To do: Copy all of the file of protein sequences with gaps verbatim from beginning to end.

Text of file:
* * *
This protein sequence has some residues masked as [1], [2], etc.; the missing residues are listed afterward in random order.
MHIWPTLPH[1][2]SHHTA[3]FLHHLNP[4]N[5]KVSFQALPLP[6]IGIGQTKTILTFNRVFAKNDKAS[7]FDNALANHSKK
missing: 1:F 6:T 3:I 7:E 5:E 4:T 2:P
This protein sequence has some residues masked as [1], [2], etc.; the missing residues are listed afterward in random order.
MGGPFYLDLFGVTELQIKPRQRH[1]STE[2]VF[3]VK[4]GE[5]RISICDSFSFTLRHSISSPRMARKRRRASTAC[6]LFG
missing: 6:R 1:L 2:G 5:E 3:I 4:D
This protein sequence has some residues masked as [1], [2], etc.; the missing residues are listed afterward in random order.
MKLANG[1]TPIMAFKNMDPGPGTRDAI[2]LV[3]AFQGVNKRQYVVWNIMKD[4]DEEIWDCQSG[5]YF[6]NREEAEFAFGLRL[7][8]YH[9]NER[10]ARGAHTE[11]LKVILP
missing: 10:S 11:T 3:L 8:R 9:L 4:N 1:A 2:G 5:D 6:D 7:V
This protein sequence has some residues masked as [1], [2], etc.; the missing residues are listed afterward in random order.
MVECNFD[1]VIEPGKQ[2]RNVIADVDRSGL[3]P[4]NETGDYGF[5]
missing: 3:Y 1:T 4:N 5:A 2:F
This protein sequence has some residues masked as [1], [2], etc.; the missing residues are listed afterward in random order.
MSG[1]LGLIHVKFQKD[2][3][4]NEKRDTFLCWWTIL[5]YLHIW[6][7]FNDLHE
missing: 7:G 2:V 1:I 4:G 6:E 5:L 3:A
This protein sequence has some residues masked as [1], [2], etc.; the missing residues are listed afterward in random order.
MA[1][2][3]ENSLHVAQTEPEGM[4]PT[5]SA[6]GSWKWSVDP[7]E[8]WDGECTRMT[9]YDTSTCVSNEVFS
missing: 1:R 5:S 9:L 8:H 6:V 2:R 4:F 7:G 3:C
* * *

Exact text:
This protein sequence has some residues masked as [1], [2], etc.; the missing residues are listed afterward in random order.
MHIWPTLPH[1][2]SHHTA[3]FLHHLNP[4]N[5]KVSFQALPLP[6]IGIGQTKTILTFNRVFAKNDKAS[7]FDNALANHSKK
missing: 1:F 6:T 3:I 7:E 5:E 4:T 2:P
This protein sequence has some residues masked as [1], [2], etc.; the missing residues are listed afterward in random order.
MGGPFYLDLFGVTELQIKPRQRH[1]STE[2]VF[3]VK[4]GE[5]RISICDSFSFTLRHSISSPRMARKRRRASTAC[6]LFG
missing: 6:R 1:L 2:G 5:E 3:I 4:D
This protein sequence has some residues masked as [1], [2], etc.; the missing residues are listed afterward in random order.
MKLANG[1]TPIMAFKNMDPGPGTRDAI[2]LV[3]AFQGVNKRQYVVWNIMKD[4]DEEIWDCQSG[5]YF[6]NREEAEFAFGLRL[7][8]YH[9]NER[10]ARGAHTE[11]LKVILP
missing: 10:S 11:T 3:L 8:R 9:L 4:N 1:A 2:G 5:D 6:D 7:V
This protein sequence has some residues masked as [1], [2], etc.; the missing residues are listed afterward in random order.
MVECNFD[1]VIEPGKQ[2]RNVIADVDRSGL[3]P[4]NETGDYGF[5]
missing: 3:Y 1:T 4:N 5:A 2:F
This protein sequence has some residues masked as [1], [2], etc.; the missing residues are listed afterward in random order.
MSG[1]LGLIHVKFQKD[2][3][4]NEKRDTFLCWWTIL[5]YLHIW[6][7]FNDLHE
missing: 7:G 2:V 1:I 4:G 6:E 5:L 3:A
This protein sequence has some residues masked as [1], [2], etc.; the missing residues are listed afterward in random order.
MA[1][2][3]ENSLHVAQTEPEGM[4]PT[5]SA[6]GSWKWSVDP[7]E[8]WDGECTRMT[9]YDTSTCVSNEVFS
missing: 1:R 5:S 9:L 8:H 6:V 2:R 4:F 7:G 3:C